אנשים עולים ברגל לירושלים בשל המחסומים והפקקים
Ultra-Orthodox sighted walking to Jerusalem to celebrate Purim
Photo: Gil Yohanan
Mass party in Jerusalem's Nachlaot neighborhood and Ultra-Orthodox sighted walking to Jerusalem

Denied transport, Haredi Israelis walk to Jerusalem for Purim parties

Police continue to be on alert as illegal mass parties take place across capital, with many participants not wearing face masks or practicing social distancing, from hardline Mea She'arim quarter to trendy Nachlaot neighborhood

Gilad Cohen |
Published: 02.28.21 , 16:54
With public and organized group transportation to Jerusalem halted until Sunday night, hundreds of ultra-Orthodox Israelis were spotted walking along the highway leading to the capital, determined to celebrate the final day of Purim holiday.
  • Follow Ynetnews on Facebook and Twitter

  • Israel on Thursday imposed a nighttime curfew and limited public transport, while in Jerusalem is was halted altogether, to stop people from staging mass Purim parties amid the ongoing pandemic. Mass, impromptu parties were still staged in the day time hours across many Israelis cities despite the restrictions.
    Ultra-Orthodox sighted walking to Jerusalem
    (Video: Beit Shemesh News)
    The final day of the holiday is celebrated among the Haredi community with Tisches - mass gatherings of a senior rabbi and his flock.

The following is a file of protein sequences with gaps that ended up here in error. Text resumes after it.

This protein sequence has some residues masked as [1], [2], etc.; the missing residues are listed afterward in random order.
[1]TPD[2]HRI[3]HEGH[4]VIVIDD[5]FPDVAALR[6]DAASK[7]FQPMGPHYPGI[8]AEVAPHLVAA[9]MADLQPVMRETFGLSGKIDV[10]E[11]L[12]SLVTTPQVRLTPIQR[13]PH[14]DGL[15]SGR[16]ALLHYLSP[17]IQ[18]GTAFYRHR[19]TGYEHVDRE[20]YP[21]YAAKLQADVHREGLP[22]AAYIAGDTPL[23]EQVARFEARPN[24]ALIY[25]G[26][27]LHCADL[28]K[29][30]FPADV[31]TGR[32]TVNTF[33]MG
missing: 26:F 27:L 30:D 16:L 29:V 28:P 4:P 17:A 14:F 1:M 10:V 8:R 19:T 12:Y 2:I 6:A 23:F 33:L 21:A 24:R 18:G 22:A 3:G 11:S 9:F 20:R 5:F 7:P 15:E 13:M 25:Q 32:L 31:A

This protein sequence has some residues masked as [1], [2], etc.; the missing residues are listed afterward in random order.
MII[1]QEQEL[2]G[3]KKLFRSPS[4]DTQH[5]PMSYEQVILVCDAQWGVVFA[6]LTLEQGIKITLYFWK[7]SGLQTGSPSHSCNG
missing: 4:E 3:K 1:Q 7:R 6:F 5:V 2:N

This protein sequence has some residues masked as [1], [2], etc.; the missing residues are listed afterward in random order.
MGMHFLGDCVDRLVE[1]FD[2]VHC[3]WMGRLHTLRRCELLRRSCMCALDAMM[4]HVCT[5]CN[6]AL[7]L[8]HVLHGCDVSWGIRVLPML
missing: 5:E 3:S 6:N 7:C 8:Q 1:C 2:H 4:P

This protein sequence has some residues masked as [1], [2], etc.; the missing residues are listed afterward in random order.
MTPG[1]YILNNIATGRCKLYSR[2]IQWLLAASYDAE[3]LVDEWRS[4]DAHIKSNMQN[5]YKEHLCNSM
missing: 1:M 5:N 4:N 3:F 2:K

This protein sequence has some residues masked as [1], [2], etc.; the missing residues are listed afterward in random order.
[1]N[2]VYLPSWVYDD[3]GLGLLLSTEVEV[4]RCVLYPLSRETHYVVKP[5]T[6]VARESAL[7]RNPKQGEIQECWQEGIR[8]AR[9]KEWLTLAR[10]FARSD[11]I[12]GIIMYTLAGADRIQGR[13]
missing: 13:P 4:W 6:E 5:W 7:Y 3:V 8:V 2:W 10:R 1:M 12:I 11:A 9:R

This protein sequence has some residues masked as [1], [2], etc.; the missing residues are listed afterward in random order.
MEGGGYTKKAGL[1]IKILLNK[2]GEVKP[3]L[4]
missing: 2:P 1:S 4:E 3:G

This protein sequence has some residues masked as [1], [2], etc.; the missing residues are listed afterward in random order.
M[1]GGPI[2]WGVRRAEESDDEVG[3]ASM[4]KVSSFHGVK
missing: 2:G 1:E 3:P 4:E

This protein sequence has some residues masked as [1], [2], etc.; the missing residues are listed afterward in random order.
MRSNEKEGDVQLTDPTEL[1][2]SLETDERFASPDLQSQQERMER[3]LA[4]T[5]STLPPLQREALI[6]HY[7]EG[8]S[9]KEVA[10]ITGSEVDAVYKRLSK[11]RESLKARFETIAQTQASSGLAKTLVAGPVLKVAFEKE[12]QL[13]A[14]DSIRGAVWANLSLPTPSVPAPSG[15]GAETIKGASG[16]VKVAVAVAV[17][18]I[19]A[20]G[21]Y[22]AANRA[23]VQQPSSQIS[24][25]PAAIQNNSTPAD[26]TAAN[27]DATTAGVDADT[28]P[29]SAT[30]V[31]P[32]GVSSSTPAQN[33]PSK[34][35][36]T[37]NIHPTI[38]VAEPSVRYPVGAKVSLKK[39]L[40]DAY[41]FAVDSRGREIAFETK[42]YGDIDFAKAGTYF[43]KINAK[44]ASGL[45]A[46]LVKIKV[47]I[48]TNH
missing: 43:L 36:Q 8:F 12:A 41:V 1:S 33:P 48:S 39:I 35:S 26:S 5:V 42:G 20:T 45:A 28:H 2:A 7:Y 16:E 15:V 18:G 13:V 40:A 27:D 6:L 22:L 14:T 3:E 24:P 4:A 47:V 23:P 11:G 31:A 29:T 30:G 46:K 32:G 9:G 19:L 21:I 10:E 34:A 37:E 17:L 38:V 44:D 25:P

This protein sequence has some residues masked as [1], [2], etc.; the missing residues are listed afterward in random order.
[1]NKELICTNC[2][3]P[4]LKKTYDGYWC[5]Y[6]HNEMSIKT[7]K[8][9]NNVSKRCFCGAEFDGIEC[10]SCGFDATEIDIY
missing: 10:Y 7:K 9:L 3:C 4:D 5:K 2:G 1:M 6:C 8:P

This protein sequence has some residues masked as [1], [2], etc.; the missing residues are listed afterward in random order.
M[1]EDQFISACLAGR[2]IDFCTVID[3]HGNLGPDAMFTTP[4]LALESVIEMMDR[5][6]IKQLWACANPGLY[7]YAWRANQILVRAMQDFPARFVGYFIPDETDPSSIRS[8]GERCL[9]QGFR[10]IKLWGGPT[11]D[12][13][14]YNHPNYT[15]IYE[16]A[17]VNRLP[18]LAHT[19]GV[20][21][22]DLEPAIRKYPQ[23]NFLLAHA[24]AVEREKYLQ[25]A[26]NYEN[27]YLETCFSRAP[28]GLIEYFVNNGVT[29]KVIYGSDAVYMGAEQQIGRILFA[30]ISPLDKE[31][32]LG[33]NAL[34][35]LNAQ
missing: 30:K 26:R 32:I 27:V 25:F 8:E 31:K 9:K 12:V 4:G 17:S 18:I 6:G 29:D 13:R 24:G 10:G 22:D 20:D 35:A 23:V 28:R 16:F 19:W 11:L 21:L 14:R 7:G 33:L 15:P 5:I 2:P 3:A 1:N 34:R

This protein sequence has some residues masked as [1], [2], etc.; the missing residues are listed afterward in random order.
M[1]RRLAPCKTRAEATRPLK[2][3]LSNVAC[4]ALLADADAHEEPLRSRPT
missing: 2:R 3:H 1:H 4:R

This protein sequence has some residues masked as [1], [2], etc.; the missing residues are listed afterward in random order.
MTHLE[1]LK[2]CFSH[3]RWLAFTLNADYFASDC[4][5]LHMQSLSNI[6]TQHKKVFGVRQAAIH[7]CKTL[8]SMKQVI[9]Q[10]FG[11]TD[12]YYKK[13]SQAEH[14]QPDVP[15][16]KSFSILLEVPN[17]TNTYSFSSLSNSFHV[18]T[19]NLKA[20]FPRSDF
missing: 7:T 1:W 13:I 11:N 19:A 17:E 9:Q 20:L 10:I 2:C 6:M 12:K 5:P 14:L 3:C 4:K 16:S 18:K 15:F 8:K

Police checkpoints were set up at all entrances to Jerusalem on Saturday evening to ensure that no large organized groups arrived in the city. Entry was, however, permitted for private vehicle.
    The Transportation Ministry said that the new measures were put in place in order to "prevent expected gatherings for holiday events in Jerusalem as they may become a source of mass coronavirus infection."
    2 צפייה בגלריה
    עלייה לרגל, המסיבה ההמונית
    עלייה לרגל, המסיבה ההמונית
    Mass party in Jerusalem's Nachlaot neighborhood and Ultra-Orthodox sighted walking to Jerusalem
    (Photo: Gil Yohanan, Photo: Alex Kolomoisky)
    Although the nighttime curfew ended on Sunday morning, police still appear to be on alert. The lifting of the measure means that residents could visit another person's home with no fear of a fine, making any police work to find and break up mass gatherings much more difficult.
    "We are doing what they did in Tel Aviv," said one young Haredi man, alluding to parties sighted all over the central city during the weekend.
    In Jerusalem, meanwhile, Mahne Yehuda Market and Nachlaot neighborhood became the party hotspots, where those participating in impromptu Purim festivities were seen not adhering to social distancing or wearing masks.
    2 צפייה בגלריה
    מתחפשים במאה שערים בירושלים
    מתחפשים במאה שערים בירושלים
    Costumed residents in the hardline ultra-Orthodox neighborhood of Mea She'arim
    (Photo: AFP)
    Police arrived at both locations and broke up the parties.
    In the hardline ultra-Orthodox neighborhood of Mea She'arim, thousands of costumed residents not wearing protective face masks were seen partying, with no police force in sight to enforce restrictions.
    "We do not care about your rules, we do what we want," said one resident. "We are a state within a state. We do not recognize the state that has taken the people of Israel and turned them into gentiles. We know what the precautions are, do not worry about us. We can take care of ourselves just fine."

    Talkbacks for this article 0